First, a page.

ISSUE: New book chronicles hospital’s history
OUR VIEW: Diane Logsdon creates community gift
Diane Logsdon has spent the first part of retirement doing what she did most of her professional career: Promoting the very best qualities of Hardin Memorial Hospital.
Logsdon served in multiple roles at the hospital after graduating in the first class of Elizabethtown Community College’s nursing program: Staff nurse, house supervisor, director of medical/surgical nursing and vice president of planning and development. She retired in 2012 as vice president and chief operating officer of Hardin Memorial Health and transitioned into an administrative executive role focused on community relations.
Much of those past five years has been devoted to preserving the history of the hospital. She has voluminous scrapbooks packed with clippings about HMH developments large and small. Many are accompanied by formal photographs and casual snapshots of those who transformed a small country hospital into a regional medical center and the centerpiece of a 10-county health care network.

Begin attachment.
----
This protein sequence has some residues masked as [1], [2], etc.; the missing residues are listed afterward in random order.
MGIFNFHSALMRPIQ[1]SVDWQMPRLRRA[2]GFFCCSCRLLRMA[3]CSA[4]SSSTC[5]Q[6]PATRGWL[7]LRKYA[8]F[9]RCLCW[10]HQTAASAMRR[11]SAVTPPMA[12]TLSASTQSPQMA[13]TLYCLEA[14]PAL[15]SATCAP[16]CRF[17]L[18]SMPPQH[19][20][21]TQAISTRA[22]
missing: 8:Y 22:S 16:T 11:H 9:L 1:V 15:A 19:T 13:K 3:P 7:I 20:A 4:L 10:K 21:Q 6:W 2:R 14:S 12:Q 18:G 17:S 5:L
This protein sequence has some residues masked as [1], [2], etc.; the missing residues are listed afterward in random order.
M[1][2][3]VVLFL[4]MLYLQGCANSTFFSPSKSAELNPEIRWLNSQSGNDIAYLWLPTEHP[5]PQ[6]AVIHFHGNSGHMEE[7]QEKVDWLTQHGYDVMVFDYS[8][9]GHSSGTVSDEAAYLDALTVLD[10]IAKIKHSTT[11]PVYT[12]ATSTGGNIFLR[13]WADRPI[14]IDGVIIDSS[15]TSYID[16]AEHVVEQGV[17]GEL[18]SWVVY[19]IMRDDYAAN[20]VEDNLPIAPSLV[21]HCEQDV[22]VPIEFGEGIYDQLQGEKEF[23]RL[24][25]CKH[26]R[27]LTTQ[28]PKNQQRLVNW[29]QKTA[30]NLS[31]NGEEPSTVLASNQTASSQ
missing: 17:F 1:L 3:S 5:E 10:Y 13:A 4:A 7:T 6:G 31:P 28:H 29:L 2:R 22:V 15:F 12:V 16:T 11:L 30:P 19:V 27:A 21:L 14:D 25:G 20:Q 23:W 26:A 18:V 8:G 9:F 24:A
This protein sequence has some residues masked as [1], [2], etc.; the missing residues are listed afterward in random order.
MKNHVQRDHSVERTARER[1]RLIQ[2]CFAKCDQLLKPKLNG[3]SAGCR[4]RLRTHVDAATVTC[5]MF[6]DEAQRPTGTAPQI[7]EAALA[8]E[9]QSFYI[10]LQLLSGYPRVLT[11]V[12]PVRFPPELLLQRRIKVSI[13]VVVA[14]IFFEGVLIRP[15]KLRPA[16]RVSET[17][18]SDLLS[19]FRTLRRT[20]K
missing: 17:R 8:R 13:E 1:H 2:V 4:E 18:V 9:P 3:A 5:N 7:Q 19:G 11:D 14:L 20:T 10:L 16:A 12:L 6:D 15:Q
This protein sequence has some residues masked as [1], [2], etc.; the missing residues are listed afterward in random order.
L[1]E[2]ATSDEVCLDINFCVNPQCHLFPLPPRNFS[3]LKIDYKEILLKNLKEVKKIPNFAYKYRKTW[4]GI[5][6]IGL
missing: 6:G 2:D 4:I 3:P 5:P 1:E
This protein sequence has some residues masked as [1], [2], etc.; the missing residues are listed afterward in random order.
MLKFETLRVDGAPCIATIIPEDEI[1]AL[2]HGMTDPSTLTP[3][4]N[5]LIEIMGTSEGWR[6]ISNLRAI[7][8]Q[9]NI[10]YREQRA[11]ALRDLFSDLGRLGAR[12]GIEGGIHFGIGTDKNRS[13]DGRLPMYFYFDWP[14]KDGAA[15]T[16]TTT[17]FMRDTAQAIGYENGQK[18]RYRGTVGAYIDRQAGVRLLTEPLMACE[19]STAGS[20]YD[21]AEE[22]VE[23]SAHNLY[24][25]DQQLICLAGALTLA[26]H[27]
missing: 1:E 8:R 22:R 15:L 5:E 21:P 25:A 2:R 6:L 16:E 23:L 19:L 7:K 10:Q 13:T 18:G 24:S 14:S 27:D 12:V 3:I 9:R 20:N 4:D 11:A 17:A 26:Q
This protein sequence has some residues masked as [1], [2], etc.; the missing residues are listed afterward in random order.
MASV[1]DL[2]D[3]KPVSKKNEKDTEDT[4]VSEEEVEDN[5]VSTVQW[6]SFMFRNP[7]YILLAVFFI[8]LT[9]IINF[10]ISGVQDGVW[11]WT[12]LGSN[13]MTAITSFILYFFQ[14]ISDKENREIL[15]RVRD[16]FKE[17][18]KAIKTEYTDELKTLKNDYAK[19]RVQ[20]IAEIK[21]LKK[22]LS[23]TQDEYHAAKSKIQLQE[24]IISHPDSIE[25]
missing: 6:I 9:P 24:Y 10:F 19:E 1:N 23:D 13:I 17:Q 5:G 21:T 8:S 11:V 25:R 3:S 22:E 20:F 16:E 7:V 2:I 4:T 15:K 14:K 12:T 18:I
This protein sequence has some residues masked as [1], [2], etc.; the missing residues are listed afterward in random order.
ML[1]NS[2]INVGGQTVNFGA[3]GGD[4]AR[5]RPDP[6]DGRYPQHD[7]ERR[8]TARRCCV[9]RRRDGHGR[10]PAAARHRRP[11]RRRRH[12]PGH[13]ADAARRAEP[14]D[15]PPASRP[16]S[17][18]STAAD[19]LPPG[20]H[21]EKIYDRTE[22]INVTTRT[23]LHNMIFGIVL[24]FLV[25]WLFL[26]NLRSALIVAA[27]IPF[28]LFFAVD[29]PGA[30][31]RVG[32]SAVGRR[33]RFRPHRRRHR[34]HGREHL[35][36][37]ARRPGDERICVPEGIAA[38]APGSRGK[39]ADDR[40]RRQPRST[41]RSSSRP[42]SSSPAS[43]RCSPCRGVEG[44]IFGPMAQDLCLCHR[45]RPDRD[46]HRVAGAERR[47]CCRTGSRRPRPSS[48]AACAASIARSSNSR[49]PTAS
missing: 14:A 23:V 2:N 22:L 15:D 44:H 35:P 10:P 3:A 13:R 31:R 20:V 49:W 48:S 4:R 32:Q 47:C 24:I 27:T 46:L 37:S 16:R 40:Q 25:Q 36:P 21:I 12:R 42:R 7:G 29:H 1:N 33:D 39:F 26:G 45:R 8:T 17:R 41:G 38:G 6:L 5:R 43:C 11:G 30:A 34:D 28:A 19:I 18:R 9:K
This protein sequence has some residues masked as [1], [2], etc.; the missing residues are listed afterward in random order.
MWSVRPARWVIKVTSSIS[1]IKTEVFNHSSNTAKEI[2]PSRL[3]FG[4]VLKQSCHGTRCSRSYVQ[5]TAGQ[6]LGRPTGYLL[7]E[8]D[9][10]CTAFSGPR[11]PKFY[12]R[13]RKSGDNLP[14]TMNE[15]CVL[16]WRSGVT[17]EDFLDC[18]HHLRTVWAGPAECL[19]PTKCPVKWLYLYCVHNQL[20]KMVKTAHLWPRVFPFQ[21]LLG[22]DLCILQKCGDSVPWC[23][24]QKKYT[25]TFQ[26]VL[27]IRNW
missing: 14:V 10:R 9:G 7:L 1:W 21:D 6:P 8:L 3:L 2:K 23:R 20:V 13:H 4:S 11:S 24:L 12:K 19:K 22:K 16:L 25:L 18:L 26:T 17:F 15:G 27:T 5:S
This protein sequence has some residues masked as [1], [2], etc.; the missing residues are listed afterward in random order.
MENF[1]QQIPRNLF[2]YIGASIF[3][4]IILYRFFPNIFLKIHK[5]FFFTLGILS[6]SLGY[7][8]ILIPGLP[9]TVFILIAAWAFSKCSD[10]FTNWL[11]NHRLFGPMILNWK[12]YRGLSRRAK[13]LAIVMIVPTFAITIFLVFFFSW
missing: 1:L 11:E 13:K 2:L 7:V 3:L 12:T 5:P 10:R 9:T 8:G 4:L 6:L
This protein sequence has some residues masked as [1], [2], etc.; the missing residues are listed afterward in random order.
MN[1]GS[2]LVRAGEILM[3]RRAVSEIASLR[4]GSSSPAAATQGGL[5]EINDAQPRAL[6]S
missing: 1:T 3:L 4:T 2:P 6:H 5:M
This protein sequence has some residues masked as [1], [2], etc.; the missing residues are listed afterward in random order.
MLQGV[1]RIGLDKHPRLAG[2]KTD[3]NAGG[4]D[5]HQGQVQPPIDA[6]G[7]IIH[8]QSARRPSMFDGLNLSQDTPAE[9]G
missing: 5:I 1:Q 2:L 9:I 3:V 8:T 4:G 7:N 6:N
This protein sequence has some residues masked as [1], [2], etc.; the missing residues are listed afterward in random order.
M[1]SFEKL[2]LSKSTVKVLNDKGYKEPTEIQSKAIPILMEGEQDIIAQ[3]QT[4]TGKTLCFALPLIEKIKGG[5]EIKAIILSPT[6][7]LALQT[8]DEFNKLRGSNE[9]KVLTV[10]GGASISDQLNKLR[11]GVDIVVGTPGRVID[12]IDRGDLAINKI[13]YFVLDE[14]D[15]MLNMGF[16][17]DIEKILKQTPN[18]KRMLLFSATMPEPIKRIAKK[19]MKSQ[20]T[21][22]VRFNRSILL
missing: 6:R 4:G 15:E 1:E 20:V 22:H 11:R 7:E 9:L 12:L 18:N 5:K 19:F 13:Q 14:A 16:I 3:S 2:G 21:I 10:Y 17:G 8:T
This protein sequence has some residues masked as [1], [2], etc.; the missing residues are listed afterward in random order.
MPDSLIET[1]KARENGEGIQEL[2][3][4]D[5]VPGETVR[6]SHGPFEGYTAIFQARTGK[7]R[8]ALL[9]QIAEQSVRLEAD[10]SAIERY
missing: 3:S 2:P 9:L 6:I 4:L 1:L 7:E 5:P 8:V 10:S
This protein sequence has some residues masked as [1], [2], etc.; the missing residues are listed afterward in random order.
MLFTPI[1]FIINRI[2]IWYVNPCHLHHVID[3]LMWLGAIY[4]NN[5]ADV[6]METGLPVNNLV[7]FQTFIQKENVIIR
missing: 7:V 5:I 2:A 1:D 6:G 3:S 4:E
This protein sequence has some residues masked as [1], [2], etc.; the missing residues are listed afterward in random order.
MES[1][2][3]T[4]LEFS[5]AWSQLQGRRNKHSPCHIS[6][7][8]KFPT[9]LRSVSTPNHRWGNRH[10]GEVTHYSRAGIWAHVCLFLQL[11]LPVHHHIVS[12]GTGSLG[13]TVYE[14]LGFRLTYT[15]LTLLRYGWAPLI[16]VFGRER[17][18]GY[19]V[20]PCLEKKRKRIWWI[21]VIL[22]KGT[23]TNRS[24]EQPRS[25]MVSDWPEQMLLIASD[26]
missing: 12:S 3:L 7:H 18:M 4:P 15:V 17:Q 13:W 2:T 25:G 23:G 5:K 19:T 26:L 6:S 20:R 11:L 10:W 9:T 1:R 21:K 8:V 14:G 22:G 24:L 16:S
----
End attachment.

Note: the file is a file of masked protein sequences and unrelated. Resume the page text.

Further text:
She compiled it all into a hardback book titled “HMH: A Pictorial History Celebrating 60 Years.” It chronicles the hospital from 1954 to 2014 and reflects her obvious devotion to the institution and love for its people.
“I knew if the history was not captured, it would be lost,” she said. “I didn’t want this history to be lost.”
The book is divided into three parts starting with the first 30 years and ending with the three decades concluding in 2014. The center section concentrates on the volunteer auxiliary, staff and physicians, partnership with the military, support from the community and giving back. The third part focuses on HMH’s continued growth from 1985 through 2014.
In a sense, it’s her gift to the community. And as another symbol of her devotion to the hospital and its future, Logsdon plans to donate proceeds from the book sales to the HMH Foundation, on which she serves as a board member.
Hardin Memorial — for that matter, Hardin County — may not have a better friend and public servant than Diane Logsdon.